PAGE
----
Wednesday, February 12, 2014

Wednesday Hodgepodge

My good friend, Cathy over at Tales of the TCKK Family, has been doing the Wednesday Hodgepodge for a while. I've always enjoyed reading her posts and have often thought about what my answers would be to these questions, which is what led me to finally click on the link and sign up for the Hodgepodge myself...so here we go.



1. What makes love last?
I've actually never seen love last in any capacity...not in the love of a husband, or a parent, or even a friend, so I'm not sure it can last. It is a feeling and feelings are never constant. You can work to keep the feelings intact or stable, but if you ever stop working, it easily dies. I've never seen true love in action, so I can't speak on it.

The Beatles made their U.S. debut fifty years ago this week. Are you a fan? If so, what's your favorite Beatles tune?
I don't hate The Beatles and given the choice between The Beatles or The Stones, I'd easily pick The Beatles (although I've never understood that analogy since they are two completely different types of music), but I don't go out of my way to listen to them. If I was choosing music around that generation, I'd probably pick the Monkees. If I had to pick a favorite song, it would probably be Hey Jude (because I've always had a soft spot for Julian Lennon) or St. Pepper's, but I can't say I know too many more than those.

3. Valentine's Day-your thoughts? Do you celebrate in any way? Do anything special for the people you love? Expect anything special from the people who love you?
Evil holiday meant to isolate and ridicule singles and make them feel inadequate and lonely...but I'm not too bitter about it! Given the choice, I would probably be more than happy to get a dozen roses and a box of chocolates!

4. Steak or burger...you have to choose. Now that that's settled, how do you like it?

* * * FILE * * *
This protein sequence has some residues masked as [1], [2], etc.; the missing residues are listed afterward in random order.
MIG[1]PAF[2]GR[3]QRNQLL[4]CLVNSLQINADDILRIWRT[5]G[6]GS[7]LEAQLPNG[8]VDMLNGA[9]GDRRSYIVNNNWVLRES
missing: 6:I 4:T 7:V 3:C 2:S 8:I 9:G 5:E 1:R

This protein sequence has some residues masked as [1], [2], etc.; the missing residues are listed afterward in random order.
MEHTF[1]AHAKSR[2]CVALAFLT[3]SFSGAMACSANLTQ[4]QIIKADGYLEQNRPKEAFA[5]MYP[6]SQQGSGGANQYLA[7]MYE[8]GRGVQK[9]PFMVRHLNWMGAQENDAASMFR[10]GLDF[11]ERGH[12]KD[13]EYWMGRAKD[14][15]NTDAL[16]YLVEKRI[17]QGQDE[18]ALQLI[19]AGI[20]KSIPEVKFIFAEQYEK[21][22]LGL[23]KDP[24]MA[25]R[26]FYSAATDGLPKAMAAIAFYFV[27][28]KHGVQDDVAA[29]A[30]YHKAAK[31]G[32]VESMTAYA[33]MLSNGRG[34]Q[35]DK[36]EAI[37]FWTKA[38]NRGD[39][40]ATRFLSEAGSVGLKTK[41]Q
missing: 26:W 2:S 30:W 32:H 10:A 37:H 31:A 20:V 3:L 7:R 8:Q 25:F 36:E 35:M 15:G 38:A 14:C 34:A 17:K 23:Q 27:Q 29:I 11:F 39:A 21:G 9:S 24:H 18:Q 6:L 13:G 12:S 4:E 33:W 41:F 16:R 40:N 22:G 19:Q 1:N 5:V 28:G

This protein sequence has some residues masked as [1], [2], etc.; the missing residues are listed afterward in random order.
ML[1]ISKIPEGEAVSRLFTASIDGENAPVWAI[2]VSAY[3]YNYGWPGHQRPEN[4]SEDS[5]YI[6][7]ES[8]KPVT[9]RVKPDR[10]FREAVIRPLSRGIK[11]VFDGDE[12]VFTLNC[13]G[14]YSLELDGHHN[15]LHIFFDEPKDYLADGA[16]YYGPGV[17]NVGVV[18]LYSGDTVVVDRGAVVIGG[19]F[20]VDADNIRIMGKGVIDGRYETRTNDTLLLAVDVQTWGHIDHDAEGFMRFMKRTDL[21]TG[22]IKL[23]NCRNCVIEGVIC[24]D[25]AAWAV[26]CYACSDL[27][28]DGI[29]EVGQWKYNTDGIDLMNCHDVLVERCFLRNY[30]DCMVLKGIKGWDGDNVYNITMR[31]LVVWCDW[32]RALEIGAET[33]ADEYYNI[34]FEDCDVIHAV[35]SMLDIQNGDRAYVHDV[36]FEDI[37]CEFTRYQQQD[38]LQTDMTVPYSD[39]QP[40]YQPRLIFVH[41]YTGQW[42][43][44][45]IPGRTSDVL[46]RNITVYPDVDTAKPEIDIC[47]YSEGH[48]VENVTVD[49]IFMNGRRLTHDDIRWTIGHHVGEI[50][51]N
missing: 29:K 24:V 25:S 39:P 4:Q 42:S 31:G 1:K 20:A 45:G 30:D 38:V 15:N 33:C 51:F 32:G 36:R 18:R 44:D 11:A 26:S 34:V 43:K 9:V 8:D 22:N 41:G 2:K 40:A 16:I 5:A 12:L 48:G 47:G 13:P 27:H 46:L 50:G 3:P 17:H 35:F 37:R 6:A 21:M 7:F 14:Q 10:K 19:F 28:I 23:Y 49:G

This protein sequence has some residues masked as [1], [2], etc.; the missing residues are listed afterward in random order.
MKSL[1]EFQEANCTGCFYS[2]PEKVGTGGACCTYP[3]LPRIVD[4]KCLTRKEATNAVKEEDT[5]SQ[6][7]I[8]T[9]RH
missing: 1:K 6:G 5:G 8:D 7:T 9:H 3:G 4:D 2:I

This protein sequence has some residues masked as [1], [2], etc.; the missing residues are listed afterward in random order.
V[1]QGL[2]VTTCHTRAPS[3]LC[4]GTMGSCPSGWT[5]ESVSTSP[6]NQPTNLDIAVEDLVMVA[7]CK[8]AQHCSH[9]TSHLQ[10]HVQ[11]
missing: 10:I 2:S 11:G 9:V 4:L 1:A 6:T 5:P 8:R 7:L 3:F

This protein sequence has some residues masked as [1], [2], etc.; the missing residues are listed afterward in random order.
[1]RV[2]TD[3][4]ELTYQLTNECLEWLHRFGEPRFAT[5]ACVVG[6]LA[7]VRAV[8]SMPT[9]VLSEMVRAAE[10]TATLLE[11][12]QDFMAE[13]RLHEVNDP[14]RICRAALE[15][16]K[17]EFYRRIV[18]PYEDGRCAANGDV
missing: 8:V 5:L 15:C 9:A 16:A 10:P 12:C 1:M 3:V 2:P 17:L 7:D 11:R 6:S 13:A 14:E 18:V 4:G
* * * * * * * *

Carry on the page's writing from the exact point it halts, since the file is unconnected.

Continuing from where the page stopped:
Steak, bleed'in, but not moo'in.

5. The Hodgepodge lands on the birthdate (February 12th) of Abraham Lincoln, 16th President of the United States of America. Lincoln is quoted as saying, "Nearly all men can stand adversity, but if you want to test his character give him power." Do you agree? Why or why not?
Agree. Nothing corrupts a person more than power and I've never seen it any other way. Absolute power corrupts absolutely. Give someone an inch and they always take a mile. I've even had trouble with it myself.

6. Honest Abe's picture is on the US penny (1 cent coin) so I'm wondering...what do you do with your pennies (or your country's equivalent)? It's been suggested the US stop making the penny, and two bills have been proposed suggesting just that, but neither were approved. What say you?
All my pennies (and other change) gets saved for Disney. I think pennies are needed...the removal of it means that everything will either have to be raised or dropped (and I'll bet it will be raised) 4 cents - which is probably why the government wants them removed.

7. Do you think pop culture deserves serious study?